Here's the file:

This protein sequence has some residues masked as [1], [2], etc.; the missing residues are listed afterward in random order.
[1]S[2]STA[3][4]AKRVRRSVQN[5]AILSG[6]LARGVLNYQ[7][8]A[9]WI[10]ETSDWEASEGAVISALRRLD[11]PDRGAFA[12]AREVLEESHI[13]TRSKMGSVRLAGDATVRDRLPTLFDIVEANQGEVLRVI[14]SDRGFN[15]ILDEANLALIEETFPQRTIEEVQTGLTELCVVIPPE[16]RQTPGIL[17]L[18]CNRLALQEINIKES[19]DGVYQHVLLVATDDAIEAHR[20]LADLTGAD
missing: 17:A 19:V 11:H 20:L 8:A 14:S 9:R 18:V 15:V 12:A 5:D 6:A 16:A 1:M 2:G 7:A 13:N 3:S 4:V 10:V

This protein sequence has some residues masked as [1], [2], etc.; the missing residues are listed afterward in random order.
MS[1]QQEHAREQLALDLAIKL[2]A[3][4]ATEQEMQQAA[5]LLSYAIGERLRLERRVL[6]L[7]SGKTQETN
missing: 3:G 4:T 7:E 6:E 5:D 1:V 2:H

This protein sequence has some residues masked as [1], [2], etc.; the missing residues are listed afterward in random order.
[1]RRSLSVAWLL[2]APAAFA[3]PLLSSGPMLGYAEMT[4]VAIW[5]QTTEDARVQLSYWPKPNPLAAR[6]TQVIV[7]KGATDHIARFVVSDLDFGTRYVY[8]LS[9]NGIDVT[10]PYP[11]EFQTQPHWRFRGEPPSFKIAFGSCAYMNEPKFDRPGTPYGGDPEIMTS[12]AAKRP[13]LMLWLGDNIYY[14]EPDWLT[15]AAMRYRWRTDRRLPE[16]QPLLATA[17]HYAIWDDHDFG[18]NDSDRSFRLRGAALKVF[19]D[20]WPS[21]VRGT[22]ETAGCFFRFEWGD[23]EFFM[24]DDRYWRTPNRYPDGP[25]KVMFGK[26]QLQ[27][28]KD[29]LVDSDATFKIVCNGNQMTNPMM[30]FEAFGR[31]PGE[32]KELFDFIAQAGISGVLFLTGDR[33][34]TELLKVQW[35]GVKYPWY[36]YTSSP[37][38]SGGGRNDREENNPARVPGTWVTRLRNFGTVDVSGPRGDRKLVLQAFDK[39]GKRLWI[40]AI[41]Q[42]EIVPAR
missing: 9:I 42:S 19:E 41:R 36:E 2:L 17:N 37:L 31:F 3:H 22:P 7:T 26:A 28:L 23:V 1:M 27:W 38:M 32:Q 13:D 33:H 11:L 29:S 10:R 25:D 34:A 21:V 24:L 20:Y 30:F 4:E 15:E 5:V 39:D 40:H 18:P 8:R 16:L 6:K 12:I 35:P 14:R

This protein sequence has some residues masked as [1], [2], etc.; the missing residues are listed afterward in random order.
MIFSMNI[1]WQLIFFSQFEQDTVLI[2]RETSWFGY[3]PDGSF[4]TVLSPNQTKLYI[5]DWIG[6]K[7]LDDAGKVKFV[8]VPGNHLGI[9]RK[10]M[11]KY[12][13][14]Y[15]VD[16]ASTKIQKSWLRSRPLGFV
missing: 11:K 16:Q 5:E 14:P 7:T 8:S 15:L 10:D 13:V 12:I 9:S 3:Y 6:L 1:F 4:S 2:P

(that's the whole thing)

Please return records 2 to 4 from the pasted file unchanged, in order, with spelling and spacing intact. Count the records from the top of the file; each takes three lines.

This protein sequence has some residues masked as [1], [2], etc.; the missing residues are listed afterward in random order.
MS[1]QQEHAREQLALDLAIKL[2]A[3][4]ATEQEMQQAA[5]LLSYAIGERLRLERRVL[6]L[7]SGKTQETN
missing: 3:G 4:T 7:E 6:E 5:D 1:V 2:H

This protein sequence has some residues masked as [1], [2], etc.; the missing residues are listed afterward in random order.
[1]RRSLSVAWLL[2]APAAFA[3]PLLSSGPMLGYAEMT[4]VAIW[5]QTTEDARVQLSYWPKPNPLAAR[6]TQVIV[7]KGATDHIARFVVSDLDFGTRYVY[8]LS[9]NGIDVT[10]PYP[11]EFQTQPHWRFRGEPPSFKIAFGSCAYMNEPKFDRPGTPYGGDPEIMTS[12]AAKRP[13]LMLWLGDNIYY[14]EPDWLT[15]AAMRYRWRTDRRLPE[16]QPLLATA[17]HYAIWDDHDFG[18]NDSDRSFRLRGAALKVF[19]D[20]WPS[21]VRGT[22]ETAGCFFRFEWGD[23]EFFM[24]DDRYWRTPNRYPDGP[25]KVMFGK[26]QLQ[27][28]KD[29]LVDSDATFKIVCNGNQMTNPMM[30]FEAFGR[31]PGE[32]KELFDFIAQAGISGVLFLTGDR[33][34]TELLKVQW[35]GVKYPWY[36]YTSSP[37][38]SGGGRNDREENNPARVPGTWVTRLRNFGTVDVSGPRGDRKLVLQAFDK[39]GKRLWI[40]AI[41]Q[42]EIVPAR
missing: 9:I 42:S 19:E 41:R 36:E 2:L 17:N 37:L 31:F 3:H 22:P 7:T 26:A 28:L 23:V 1:M 27:W 38:M 32:Q 13:D 33:H 11:L 29:S 10:R 25:D 34:A 21:V 24:L 20:Y 30:F 4:E 15:E 5:V 39:D 40:H 18:P 8:R 16:L 6:K 12:I 35:P 14:R

This protein sequence has some residues masked as [1], [2], etc.; the missing residues are listed afterward in random order.
MIFSMNI[1]WQLIFFSQFEQDTVLI[2]RETSWFGY[3]PDGSF[4]TVLSPNQTKLYI[5]DWIG[6]K[7]LDDAGKVKFV[8]VPGNHLGI[9]RK[10]M[11]KY[12][13][14]Y[15]VD[16]ASTKIQKSWLRSRPLGFV
missing: 11:K 16:Q 5:E 14:P 7:T 8:S 15:L 10:D 13:V 12:I 9:S 3:Y 6:L 1:F 4:S 2:P